Independent directors are the basis of good governance and can provide objective and unbiased leadership and guidance. Independence means the director has “no known affiliation with the firm other than being on its board, taking into account the business, financial or personal affiliations, disclosed in financial statements, that compromise non-executive director independence” (Mulgrew & Forker 2006). Independence is one of the most analysed characteristics of the board but research on the impact or the importance of independent directors to firm performance is inconclusive (Beasley et al. 2000; Bhagat & Black 2001; Dulewicz & Herbert 2004; Peng 2004; Vagliasindi 2008; Kinsbergen et al. 2011). Nonetheless, the importance of independence is emphasised in governance codes with the UK Governance Code requiring half the board to be independent non-executives (FRC 2014, sec.B1.2).
Irrespective of independence, a director’s duty is to the company, and not to an individual shareholder or body of shareholders as established under common and statute law (1). This became very clear to the general public in 2012, following the appearances before the Oireachtas Finance Committee of the public interest directors of the rescued banks who were appointed by the government to represent the “public interest” (Walsh 2012). Their evidence highlighted that as directors they were still bound by company law and thus had to act in the company’s best interests, which could involve unpopular moves such as increasing interest rates on loans and mortgages, and squeezing as much out of distressed mortgage holders as possible.
S228(3) Companies Act 2014 does allow for consideration for “nominee directors”, directors who are appointed to represent a shareholder or a creditor, however, it is not a defence to claim that this removes the ability of the directors to exercise independent judgement (2). Thus unless the director is released from his duty as a director by the company constitution or by resolution in general meeting, they must avoid conflicts of interest between their duty to the company and any other duties or interests (3).
Directors also owe a duty of skill, care and diligence as established under common law and recently under statute (4). In practical terms, this means that directors are not liable for errors of judgement but will be liable for gross negligence, but establishing a breach of duty due to managerial incompetence is not clear cut.
These limitations of the law on conflicts of interest and skills, highlights the importance of independent directors as required under governance codes. Thus directors have a duty to prioritise the best interests of the company, avoid using their position for personal gain, avoid conflicts and be diligent, all while acting and and being seen to act with independence. A director who is not independent due to appointment by a controlling shareholder, or a stakeholder may thus find themselves in a difficult situation where the interests of the company and the party who appointed them to the board collide. They should remember the words of Lord Cullen “directors have but one master, the company” (5).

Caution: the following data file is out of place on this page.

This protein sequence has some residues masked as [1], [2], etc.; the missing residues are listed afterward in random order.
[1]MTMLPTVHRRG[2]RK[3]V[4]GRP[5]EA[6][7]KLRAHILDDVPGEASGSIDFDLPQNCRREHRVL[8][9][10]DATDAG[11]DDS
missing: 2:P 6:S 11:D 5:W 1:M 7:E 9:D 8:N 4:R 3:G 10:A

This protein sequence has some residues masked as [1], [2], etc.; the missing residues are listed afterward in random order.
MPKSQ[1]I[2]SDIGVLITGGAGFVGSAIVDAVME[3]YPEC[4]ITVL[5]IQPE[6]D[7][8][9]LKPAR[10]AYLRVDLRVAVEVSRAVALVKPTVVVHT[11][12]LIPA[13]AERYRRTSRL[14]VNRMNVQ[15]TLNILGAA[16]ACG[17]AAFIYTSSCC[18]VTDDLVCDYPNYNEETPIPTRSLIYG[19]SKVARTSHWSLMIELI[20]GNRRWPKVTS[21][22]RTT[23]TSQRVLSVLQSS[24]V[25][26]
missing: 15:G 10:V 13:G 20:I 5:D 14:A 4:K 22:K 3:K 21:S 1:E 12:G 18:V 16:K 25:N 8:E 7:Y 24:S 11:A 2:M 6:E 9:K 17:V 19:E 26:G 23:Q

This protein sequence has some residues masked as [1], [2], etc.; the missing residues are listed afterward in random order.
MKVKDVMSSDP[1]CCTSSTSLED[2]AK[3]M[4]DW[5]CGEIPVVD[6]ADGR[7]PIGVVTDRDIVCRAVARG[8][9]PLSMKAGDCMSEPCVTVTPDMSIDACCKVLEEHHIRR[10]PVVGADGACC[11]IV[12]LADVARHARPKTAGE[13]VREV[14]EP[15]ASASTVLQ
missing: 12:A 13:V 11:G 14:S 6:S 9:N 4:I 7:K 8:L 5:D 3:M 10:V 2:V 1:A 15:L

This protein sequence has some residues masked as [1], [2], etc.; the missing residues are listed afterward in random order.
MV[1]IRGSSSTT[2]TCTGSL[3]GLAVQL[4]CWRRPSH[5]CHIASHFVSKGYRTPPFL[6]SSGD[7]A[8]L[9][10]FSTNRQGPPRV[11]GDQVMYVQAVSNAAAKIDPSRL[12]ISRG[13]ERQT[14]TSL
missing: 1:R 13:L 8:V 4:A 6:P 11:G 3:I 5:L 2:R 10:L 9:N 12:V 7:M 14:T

Beasley, M.S. et al., 2000. Fraudulent Financial Reporting: Consideration of Industry Traits and Corporate Governance Mechanisms. Accounting Horizons, 14(4), pp.441–454.
Bhagat, S. & Black, B., 2001. Non-Correlation between Board Independence and Long-Term Firm Performance, The. Journal of Corporation Law, 27.
Dulewicz, V. & Herbert, P., 2004. Does the Composition and Practice of Boards of Directors Bear Any Relationship to the Performance of their Companies? Corporate Governance, 12(3), pp.263–280.
FRC, 2014. The UK Corporate Governance Code Financial Reporting Council, London.
Kinsbergen, S., Tolsma, J. & Ruiter, S., 2011. Bringing the Beneficiary Closer: Explanations for Volunteering Time in Dutch Private Development Initiatives. Nonprofit and Voluntary Sector Quarterly, 42(1), pp.59–83.
Mulgrew, M. & Forker, J., 2006. Independent non-executive directors and earnings management in the UK. Irish Accounting Review, 13(2), pp.35–64.
Peng, M.W., 2004. Outside directors and firm performance during institutional transitions. Strategic Management Journal, 25(5), pp.453–471.
Vagliasindi, M., 2008. The Effectiveness of Boards of Directors of State Owned Enterprises in Developing Countries. Policy Research Working Paper. The World Bank, 4579(March), p.30.
Walsh, J (2012, December 24) Role of public interest directors needs tackling. The Irish Examiner. Retrieved March 22, 2017 from http://www.irishexaminer.com/business/role-of-public-interest-directors-needs-tackling-217799.html
(1) Companies Act 2014, sec.228 and Dawson International plc v. Coats Paton plc BCLC233
(2) Re 360Atlantic (Ireland) Ltd  4 IR 260
(3) Regal (Hastings)Ltd V Gulliver  2 AC 134 is the leading case where despite no male fides on the part of the directors they were still obliged to account to the company for the profit made due to their position.
(4) Re Brazilian Rubber Plantations and Estates Ltd  1 Ch 425, Re City Equitable Fire Insurance Co. Ltd  Ch 407, Dorchester Finance Co Ltd v Stebbing  BCLC 498 and Companies Act 2014 sec. 228
(5) Dawson International plc v. Coats Paton plc BCLC233